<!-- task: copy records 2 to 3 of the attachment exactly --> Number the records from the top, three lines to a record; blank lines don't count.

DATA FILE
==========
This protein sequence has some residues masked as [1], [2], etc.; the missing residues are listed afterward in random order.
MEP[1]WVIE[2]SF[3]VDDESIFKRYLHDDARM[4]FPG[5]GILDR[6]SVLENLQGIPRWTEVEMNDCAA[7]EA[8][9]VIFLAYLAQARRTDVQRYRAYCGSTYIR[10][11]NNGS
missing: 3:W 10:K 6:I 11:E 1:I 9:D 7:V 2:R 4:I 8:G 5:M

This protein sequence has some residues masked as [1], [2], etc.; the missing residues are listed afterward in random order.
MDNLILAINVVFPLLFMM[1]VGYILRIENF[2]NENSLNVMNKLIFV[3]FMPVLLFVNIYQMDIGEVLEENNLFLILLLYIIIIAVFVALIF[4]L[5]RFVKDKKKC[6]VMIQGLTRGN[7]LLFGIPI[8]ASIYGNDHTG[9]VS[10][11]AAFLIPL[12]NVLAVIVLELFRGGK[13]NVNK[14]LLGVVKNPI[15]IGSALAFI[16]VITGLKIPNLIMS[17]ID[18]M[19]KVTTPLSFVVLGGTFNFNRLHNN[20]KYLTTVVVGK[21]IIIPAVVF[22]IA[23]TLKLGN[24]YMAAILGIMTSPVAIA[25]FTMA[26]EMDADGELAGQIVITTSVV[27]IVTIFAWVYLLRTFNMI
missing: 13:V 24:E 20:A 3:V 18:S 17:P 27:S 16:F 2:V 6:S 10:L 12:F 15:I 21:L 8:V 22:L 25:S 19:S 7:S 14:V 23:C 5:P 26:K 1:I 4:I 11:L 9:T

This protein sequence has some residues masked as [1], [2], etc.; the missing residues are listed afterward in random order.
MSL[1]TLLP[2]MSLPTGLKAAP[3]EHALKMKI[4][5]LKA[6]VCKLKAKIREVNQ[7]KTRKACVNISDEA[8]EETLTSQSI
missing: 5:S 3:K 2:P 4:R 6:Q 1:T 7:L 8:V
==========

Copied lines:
This protein sequence has some residues masked as [1], [2], etc.; the missing residues are listed afterward in random order.
MDNLILAINVVFPLLFMM[1]VGYILRIENF[2]NENSLNVMNKLIFV[3]FMPVLLFVNIYQMDIGEVLEENNLFLILLLYIIIIAVFVALIF[4]L[5]RFVKDKKKC[6]VMIQGLTRGN[7]LLFGIPI[8]ASIYGNDHTG[9]VS[10][11]AAFLIPL[12]NVLAVIVLELFRGGK[13]NVNK[14]LLGVVKNPI[15]IGSALAFI[16]VITGLKIPNLIMS[17]ID[18]M[19]KVTTPLSFVVLGGTFNFNRLHNN[20]KYLTTVVVGK[21]IIIPAVVF[22]IA[23]TLKLGN[24]YMAAILGIMTSPVAIA[25]FTMA[26]EMDADGELAGQIVITTSVV[27]IVTIFAWVYLLRTFNMI
missing: 13:V 24:E 20:A 3:V 18:S 17:P 27:S 16:F 2:V 6:S 10:L 12:F 15:I 21:L 8:V 22:L 25:S 19:S 7:S 14:V 23:C 5:P 26:K 1:I 4:I 11:L 9:T

This protein sequence has some residues masked as [1], [2], etc.; the missing residues are listed afterward in random order.
MSL[1]TLLP[2]MSLPTGLKAAP[3]EHALKMKI[4][5]LKA[6]VCKLKAKIREVNQ[7]KTRKACVNISDEA[8]EETLTSQSI
missing: 5:S 3:K 2:P 4:R 6:Q 1:T 7:L 8:V